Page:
There has been a lot of noise recently about terms like "bitcoin," "blockchain," and "cryptocurrency." Some of it is hype, but some of it points to important forces in the financial services industry. So what does it all mean?
We can help. We’ve pulled together a few short articles that explain why a lot of industry observers are paying close attention.
Let's start with some quick definitions. Blockchain is the technology that enables the existence of cryptocurrency (among other things). Bitcoin is the name of the best-known cryptocurrency, the one for which blockchain technology was invented. A cryptocurrency is a medium of exchange, such as the US dollar, but is digital and uses encryption techniques to control the creation of monetary units and to verify the transfer of funds.
Blockchain also has potential applications far beyond bitcoin and cryptocurrency. Blockchain is, quite simply, a digital, decentralized ledger that keeps a record of all transactions that take place across a peer-to-peer network. The major innovation is that the technology allows market participants to transfer assets across the Internet without the need for a centralized third party.
From a business perspective, it’s helpful to think of blockchain technology as a type of next-generation business process improvement software. Collaborative technology, such as blockchain, promises the ability to improve the business processes that occur between companies, radically lowering the “cost of trust.” For this reason, it may offer significantly higher returns for each investment dollar spent than most traditional internal investments.
Financial institutions are exploring how they could also use blockchain technology to upend everything from clearing and settlement to insurance.
For an overview of cryptocurrency, start with “Money is no object.” This paper, from PwC’s Financial Services Institute, focuses on cryptocurrency. We explain where it came from, how much consumers know about it and use it, what it will take for the market to grow, and what the regulators think. We also look at how market participants, such as investors, technology providers, and financial institutions, will be affected.
For some quick background on blockchain, take a look at “What is blockchain?” This short article provides some examples of the innovative uses of blockchain already being implemented by financial institutions. It also provides an overview of the challenges and opportunities that blockchain presents for the industry.
For a look at blockchain’s future, peer into our crystal ball with “What’s next for blockchain in 2016?” This short article discusses the trends that will shape how blockchain technology will be used and developed. From financial institutions needing to think about protecting their intellectual property to a shakeout in venture capital funding, this will be a busy year.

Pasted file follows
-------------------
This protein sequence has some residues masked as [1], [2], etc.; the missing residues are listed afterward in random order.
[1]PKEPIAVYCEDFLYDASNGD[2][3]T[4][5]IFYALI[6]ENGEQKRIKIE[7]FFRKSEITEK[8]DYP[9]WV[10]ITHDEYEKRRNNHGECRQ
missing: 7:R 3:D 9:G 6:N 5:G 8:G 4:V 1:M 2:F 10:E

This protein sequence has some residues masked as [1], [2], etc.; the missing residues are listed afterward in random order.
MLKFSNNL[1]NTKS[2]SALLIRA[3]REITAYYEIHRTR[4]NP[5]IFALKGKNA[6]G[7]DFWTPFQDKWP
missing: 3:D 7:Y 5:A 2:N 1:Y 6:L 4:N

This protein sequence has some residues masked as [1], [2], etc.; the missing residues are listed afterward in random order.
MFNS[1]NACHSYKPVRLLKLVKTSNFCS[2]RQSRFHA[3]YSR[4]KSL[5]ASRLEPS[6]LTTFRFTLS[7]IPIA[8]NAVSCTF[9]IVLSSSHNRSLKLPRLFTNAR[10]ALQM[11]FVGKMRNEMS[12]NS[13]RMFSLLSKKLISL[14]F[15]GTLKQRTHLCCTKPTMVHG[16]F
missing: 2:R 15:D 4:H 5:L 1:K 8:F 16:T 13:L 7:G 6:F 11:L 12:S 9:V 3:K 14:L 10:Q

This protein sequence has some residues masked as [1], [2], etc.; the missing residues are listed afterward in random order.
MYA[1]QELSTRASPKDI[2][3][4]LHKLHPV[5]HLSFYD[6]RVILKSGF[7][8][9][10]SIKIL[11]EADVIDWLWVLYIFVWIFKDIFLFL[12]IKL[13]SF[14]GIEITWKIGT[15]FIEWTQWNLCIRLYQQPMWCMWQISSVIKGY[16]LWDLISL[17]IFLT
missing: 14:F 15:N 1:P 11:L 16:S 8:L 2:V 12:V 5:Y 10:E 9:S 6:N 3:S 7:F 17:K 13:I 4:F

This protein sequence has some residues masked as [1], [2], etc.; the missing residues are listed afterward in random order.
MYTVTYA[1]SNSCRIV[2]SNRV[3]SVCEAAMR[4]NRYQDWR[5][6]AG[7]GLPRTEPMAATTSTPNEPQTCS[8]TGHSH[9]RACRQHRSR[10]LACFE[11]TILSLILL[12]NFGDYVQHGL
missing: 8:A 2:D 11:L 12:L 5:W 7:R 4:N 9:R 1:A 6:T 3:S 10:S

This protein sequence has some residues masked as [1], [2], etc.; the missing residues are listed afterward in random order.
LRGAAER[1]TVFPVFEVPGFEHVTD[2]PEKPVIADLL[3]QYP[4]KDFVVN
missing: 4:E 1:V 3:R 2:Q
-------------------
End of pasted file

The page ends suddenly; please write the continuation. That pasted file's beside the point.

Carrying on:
For a deeper dive into blockchain’s implications, read “A strategist’s guide to blockchain.” This article, from strategy+business, examines the potential benefits of this important innovation — and also suggests a way forward for financial institutions. Put simply, proceed deliberately. Explore how others might try to disrupt your business with blockchain technology, and how your company could use it to leap ahead instead. In all cases, link your investments to your value proposition, and give your business partners and your customers what they want most: speed, convenience, and control over their transactions.
For a peek into the application of blockchains for smart contracts, check out “Blockchain and smart contract automation”. This short series of articles explore how blockchains, both public and private, have triggered a global hunt for ways to remove friction from transaction-related processes, including the process of reaching contractual agreements. Learn about the precursors, challenges, and future outlook of implementing smart contracts. We also chat with Gideon Greenspan of Coin Sciences to learn about his views on the legal ramifications of public blockchains and why companies are seeking alternatives.
When a technology moves so quickly, it’s dangerous to sit on the sidelines. We’re watching blockchain move from a startup idea to an established technology in a tiny fraction of the time it took for the Internet or even the PC to be accepted as a standard tool. Blockchain technology could result in a radically different competitive future for the financial services industry. These articles will help you understand these changes — and what you should do about them.